Growth in University of Nebraska distance learning initiative expands access
The University of Nebraska’s distance learning initiative continued its significant growth in the past year, resulting in expanded access and opportunities for students to help them stay on the path to a degree, earn a valued credential and meet critical workforce needs in Nebraska.
The number of online credit hours generated by distance-only students at the university grew 16 percent in 2014-15, to more than 66,000, according to new figures reported to the Board of Regents at its October meeting. That included a 21 percent increase in online credit hours generated by distance-only students in Nebraska, exceeding the Board’s growth goal. Each campus saw growth in distance-only credit hour production.
More than two-thirds of distance-only credit hours were generated by students who are Nebraska residents, indicating the university is expanding access to students in the state who might not otherwise have the opportunity to pursue higher education.
Total online credit hour production grew 19 percent, to more than 207,000, last year, a sign that on-campus students are also taking advantage of the flexibility and quality that NU’s online programs provide in order to balance their schedules and stay on the path to graduation.
“One of the most important priorities for the University of Nebraska is making sure that every student who wants to pursue a university education has the opportunity to do so,” said President Hank Bounds. “Growing our online programs is a critical part of achieving that goal. Technology offers us incredible opportunities to expand access to education for students in Nebraska and beyond and I am excited about our progress. By continuing to draw on the talents and resources of all four campuses, we can expand access even further, advancing our goals for enrollment growth and workforce development and helping more students change their lives through the power of education.”
Mary Niemiec, NU associate vice president for distance education and director of the University of Nebraska Online Worldwide, reported to the Board of Regents that the university’s strategy for continuing to grow its online initiatives will include a focus on key groups for whom online learning is an especially good fit.
These include the nearly 300,000 Nebraskans who have completed some college but have not earned a degree. Helping these Nebraskans – many of whom are balancing full-time jobs, families and other obligations – earn credentials will be critical to meeting workforce needs in the state, Niemiec said. More than 70 percent of all jobs in Nebraska will soon require postsecondary education.
The university also will focus on outreach to military learners. Niemiec noted that NU campuses already earn national recognition for meeting the needs of military students. Military Times magazine has named the University of Nebraska at Omaha the nation’s No. 1 institution in serving veterans, and U.S. News & World Report ranks University of Nebraska-Lincoln programs in business, education and engineering, University of Nebraska at Kearney programs in education, and UNL and UNO bachelor’s degree programs among the nation’s best for veterans. A continued focus on meeting the unique needs of military learners and their families will be a priority, Niemiec said.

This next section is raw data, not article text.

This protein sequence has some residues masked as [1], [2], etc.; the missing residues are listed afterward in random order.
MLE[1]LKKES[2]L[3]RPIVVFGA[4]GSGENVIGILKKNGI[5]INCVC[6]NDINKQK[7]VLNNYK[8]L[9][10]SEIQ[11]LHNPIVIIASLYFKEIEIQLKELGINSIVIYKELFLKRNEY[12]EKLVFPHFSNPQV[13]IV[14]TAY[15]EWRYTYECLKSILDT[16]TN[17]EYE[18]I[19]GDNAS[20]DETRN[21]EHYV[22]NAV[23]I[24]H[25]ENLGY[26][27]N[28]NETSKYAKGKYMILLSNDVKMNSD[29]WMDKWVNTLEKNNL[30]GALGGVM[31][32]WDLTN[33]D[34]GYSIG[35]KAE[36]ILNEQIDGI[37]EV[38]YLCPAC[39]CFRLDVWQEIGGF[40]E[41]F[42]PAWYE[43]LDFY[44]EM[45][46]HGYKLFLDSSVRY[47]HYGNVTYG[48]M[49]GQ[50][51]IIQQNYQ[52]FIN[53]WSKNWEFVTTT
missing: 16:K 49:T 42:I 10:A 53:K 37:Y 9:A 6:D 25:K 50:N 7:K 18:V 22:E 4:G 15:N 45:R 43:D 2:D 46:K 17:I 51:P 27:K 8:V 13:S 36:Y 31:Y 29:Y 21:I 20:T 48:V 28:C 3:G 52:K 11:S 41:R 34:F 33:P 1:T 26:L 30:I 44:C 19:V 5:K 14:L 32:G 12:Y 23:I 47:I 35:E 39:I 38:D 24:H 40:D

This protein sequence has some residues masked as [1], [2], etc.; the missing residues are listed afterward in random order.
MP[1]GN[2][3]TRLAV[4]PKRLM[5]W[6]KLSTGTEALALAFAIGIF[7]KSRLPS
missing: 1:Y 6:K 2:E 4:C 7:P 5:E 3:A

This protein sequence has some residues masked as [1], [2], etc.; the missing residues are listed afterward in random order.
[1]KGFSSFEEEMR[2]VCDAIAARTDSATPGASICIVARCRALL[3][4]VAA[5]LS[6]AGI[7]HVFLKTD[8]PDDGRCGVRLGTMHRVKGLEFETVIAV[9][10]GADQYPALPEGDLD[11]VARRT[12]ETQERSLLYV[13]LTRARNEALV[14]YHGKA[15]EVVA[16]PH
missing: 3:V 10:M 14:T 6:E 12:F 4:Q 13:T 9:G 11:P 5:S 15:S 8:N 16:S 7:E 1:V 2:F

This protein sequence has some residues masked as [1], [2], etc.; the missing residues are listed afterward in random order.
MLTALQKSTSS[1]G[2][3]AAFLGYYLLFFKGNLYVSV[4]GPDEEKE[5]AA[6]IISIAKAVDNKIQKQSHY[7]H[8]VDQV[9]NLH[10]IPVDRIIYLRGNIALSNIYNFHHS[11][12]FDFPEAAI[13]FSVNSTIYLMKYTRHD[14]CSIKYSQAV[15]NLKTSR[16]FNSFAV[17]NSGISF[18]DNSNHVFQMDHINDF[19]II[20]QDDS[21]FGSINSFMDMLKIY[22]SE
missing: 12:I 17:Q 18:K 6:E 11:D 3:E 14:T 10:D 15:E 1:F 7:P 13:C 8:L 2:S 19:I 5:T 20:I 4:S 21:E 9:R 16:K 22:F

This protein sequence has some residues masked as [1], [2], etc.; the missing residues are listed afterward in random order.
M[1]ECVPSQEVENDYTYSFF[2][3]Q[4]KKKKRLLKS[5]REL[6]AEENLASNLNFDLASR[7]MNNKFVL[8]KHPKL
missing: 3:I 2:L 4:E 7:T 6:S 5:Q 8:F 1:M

Niemiec also highlighted the university’s partnership with Coursera, a national provider of massive open online courses, or MOOCs. The partnership allows NU faculty to share their research and expertise with a global audience. The university’s first MOOC, a course on health literacy and communications led by the University of Nebraska Medical Center, debuted successfully last year and is being offered for a second time this fall. Another UNMC-led MOOC, “Ebola and Beyond: High-Level Biocontainment for Healthcare Facilities,” focusing on an area in which UNMC has earned international acclaim, is set to launch in 2016.
Finally, Niemiec noted growth at the University of Nebraska High School, which provides accredited core, advanced and elective courses to high school students in the state and beyond. The high school served almost 3,000 in the last year and is working to grow enrollment among Nebraska students in order to supplement the work of local schools by providing access to additional coursework to increase college and career readiness in the state.
The University of Nebraska Online Worldwide leverages the collective strength in online education of the campuses to provide choice and access for student success. More than 100 bachelor’s, master’s and doctoral degree programs, as well as certificates and endorsements, are offered by the University of Nebraska campuses. Programs include those in high-demand areas such as business, education, agriculture, information science and technology, health professions and others.
Mary Niemiec, associate vice president for distance education and director of the University of Nebraska Online Worldwide, describes the range of online programs that are available through the university’s distance education platform.
Niemiec describes the university’s goal to expand access and opportunity for students through online education, both for those studying on campus and at a distance.
Niemiec talks about the ways online education can serve students by providing them with flexible options to help them stay on the path to a degree.
Niemiec discusses the way online learning can accommodate the lifestyles of working adults, who are balancing other responsibilities along with their education, so that they can earn their credentials.”
Director of Communications,
University of Nebraska